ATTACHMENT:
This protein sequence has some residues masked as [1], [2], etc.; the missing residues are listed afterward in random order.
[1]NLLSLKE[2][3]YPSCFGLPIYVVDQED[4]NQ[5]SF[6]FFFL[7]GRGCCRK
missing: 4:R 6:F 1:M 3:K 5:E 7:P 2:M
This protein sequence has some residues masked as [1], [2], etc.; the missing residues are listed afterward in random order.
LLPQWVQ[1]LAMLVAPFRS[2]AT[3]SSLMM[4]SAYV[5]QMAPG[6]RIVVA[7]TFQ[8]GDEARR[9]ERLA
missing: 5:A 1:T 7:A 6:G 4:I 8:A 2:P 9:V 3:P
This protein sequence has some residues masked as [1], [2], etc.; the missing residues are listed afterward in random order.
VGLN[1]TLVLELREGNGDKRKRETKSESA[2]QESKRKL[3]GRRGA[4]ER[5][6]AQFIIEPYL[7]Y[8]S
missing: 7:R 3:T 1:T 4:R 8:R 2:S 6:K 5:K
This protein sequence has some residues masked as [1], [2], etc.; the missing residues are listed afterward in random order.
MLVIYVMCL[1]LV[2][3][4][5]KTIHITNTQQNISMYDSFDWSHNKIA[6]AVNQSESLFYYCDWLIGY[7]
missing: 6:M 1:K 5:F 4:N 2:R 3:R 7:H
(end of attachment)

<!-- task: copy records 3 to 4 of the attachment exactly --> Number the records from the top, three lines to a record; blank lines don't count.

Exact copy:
This protein sequence has some residues masked as [1], [2], etc.; the missing residues are listed afterward in random order.
VGLN[1]TLVLELREGNGDKRKRETKSESA[2]QESKRKL[3]GRRGA[4]ER[5][6]AQFIIEPYL[7]Y[8]S
missing: 7:R 3:T 1:T 4:R 8:R 2:S 6:K 5:K
This protein sequence has some residues masked as [1], [2], etc.; the missing residues are listed afterward in random order.
MLVIYVMCL[1]LV[2][3][4][5]KTIHITNTQQNISMYDSFDWSHNKIA[6]AVNQSESLFYYCDWLIGY[7]
missing: 6:M 1:K 5:F 4:N 2:R 3:R 7:H